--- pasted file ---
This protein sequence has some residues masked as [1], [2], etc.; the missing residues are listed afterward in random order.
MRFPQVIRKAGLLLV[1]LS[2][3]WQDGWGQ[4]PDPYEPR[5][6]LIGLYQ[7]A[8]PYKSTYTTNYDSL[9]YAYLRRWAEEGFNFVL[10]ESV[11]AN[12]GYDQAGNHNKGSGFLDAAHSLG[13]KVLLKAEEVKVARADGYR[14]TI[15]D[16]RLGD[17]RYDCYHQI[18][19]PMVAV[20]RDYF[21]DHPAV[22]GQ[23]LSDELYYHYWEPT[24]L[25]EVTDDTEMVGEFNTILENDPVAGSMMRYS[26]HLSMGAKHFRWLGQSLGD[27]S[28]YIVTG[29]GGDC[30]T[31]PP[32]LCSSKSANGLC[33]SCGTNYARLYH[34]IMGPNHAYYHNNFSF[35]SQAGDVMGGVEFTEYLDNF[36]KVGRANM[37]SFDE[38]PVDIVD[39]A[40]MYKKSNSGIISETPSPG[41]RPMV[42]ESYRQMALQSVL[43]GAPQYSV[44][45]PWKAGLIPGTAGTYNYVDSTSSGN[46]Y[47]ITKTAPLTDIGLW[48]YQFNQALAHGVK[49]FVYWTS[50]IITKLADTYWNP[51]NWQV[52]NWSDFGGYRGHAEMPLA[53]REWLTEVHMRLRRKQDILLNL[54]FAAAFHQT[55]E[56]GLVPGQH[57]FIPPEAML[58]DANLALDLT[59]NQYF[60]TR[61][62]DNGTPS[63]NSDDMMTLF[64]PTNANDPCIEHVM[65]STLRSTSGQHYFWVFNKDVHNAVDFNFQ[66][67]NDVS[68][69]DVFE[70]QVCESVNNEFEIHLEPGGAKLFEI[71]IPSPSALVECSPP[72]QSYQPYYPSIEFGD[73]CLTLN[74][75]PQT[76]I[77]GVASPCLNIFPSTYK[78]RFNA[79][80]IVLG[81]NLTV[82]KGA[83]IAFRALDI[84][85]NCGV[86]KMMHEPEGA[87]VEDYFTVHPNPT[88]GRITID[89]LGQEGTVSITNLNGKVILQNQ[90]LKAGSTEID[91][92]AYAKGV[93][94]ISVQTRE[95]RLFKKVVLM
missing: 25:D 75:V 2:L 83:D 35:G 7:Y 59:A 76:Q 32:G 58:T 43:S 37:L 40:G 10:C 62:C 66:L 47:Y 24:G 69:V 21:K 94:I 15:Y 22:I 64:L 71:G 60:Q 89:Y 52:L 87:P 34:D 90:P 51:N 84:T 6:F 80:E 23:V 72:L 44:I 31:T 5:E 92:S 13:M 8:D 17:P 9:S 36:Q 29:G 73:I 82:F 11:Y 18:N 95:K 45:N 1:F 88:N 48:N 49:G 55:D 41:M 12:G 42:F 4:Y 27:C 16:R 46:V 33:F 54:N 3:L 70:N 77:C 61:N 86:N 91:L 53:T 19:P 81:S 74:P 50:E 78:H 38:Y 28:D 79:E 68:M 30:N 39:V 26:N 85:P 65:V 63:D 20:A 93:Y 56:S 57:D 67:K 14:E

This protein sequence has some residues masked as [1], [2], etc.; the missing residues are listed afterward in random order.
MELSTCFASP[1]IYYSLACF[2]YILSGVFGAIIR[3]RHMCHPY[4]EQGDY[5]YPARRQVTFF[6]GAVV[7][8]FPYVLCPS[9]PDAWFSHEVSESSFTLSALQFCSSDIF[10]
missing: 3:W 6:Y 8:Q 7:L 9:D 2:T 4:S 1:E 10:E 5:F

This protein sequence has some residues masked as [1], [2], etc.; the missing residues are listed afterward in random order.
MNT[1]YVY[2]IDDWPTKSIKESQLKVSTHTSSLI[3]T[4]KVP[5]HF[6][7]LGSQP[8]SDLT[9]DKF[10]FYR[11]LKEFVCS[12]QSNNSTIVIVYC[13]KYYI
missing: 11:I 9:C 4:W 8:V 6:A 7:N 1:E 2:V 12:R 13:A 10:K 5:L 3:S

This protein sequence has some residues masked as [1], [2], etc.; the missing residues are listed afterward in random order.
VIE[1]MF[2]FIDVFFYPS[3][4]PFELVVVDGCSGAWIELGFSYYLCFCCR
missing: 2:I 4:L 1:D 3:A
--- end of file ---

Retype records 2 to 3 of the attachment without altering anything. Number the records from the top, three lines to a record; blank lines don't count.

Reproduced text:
This protein sequence has some residues masked as [1], [2], etc.; the missing residues are listed afterward in random order.
MELSTCFASP[1]IYYSLACF[2]YILSGVFGAIIR[3]RHMCHPY[4]EQGDY[5]YPARRQVTFF[6]GAVV[7][8]FPYVLCPS[9]PDAWFSHEVSESSFTLSALQFCSSDIF[10]
missing: 3:W 6:Y 8:Q 7:L 9:D 2:T 4:S 1:E 10:E 5:F

This protein sequence has some residues masked as [1], [2], etc.; the missing residues are listed afterward in random order.
MNT[1]YVY[2]IDDWPTKSIKESQLKVSTHTSSLI[3]T[4]KVP[5]HF[6][7]LGSQP[8]SDLT[9]DKF[10]FYR[11]LKEFVCS[12]QSNNSTIVIVYC[13]KYYI
missing: 11:I 9:C 4:W 8:V 6:A 7:N 1:E 2:V 12:R 13:A 10:K 5:L 3:S